An applicant is only allowed so many assets to qualify for Medicaid coverage but recklessly spending down your assets can lead to a lengthy penalty period or may disqualify you from Medicaid completely.
You may be wondering, what will Medicaid actually count as an “asset” for eligibility requirements?
Well, Medicaid applicants are only allowed, roughly, $2,000 worth of countable assets, but this amount will change depending on the state in which you apply.
Medicaid's countable assets include:
Money in bank accounts (checking, savings, money market, etc)
Stocks or Investments
Additional homes, vehicles, land
Certificates of deposit
401k’s and IRA’s (in most states)
A fast way to get rid of these assets may be transferring money to children or loved ones so it’s no longer considered your asset, however, Medicaid will penalize you greatly if you transfer these assets for less than fair market value within the past five years before your Medicaid application.
The penalty can range from a few months to many years before you’ll have the opportunity to qualify for Medicaid. And, in many cases, you or your loved ones don't have that kind of time to live on their own and care for themselves.
There are ways you can begin to spend down your assets while still remaining eligible for Medicaid.
Tops ways to spend down for Medicaid include:
Pay off debts: Pay off your credit card or loan debts
Update your House: house modifications and improvements are a great way to add value to your main home and also spend down assets
Replace Your Car: if you are driving an old car, think about either purchasing a new car or, at the very least, making repairs to your current car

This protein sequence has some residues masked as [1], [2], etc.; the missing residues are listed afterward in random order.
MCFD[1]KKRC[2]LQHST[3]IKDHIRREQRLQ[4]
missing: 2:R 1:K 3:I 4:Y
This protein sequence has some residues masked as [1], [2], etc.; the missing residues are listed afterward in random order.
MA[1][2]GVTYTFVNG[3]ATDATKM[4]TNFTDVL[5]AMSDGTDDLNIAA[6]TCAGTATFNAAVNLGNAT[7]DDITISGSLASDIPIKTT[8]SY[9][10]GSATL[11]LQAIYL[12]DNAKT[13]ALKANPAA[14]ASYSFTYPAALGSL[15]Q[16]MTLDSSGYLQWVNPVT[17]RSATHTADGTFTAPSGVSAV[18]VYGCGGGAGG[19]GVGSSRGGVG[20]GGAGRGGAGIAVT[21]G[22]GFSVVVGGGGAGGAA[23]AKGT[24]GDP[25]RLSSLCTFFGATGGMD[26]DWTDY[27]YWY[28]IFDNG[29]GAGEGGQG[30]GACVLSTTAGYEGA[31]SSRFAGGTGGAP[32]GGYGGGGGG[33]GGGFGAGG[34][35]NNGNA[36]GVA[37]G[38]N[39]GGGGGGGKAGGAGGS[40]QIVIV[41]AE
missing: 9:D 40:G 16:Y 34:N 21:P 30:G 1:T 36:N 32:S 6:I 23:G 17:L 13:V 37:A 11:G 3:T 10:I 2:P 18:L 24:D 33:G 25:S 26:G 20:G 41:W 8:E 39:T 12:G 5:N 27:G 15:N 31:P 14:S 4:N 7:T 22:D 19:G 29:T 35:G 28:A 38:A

PrePay for funeral expenses: purchase an irrevocable funeral expense trust to prepay for your future funeral expenses
Medical devices: any necessary medical devices that insurance does not cover are legitimate ways to spend down your assets
Annuities: purchasing a Medicaid compliant annuity is not only a great way to spend down assets but can also increase monthly income while receiving care
Hire family to provide care: if you create an agreement with family members, you can pay them for any care they provide you
Uncovered medical expenses: anything not covered by your health insurance may be considered as a legitimate way to spend down assets
What Assets Won’t Count Against Me?
When spending down your assets, you may come across other contracts, items or belongings that are not countable assets, or will not count against you and you will not have to spend down.
Some of these assets include:
Funeral and burial expenses ($15,000 or less)
Furnishings / personal belongings
Life insurance policy with a face value of $1,500 or less
Jewelry, weddings rings, etc
To learn about the average cost of in-home care in your area or get an estimate of how much you could save on care costs, use our free calculator. It’s easy to use and can provide great insight into your care options.
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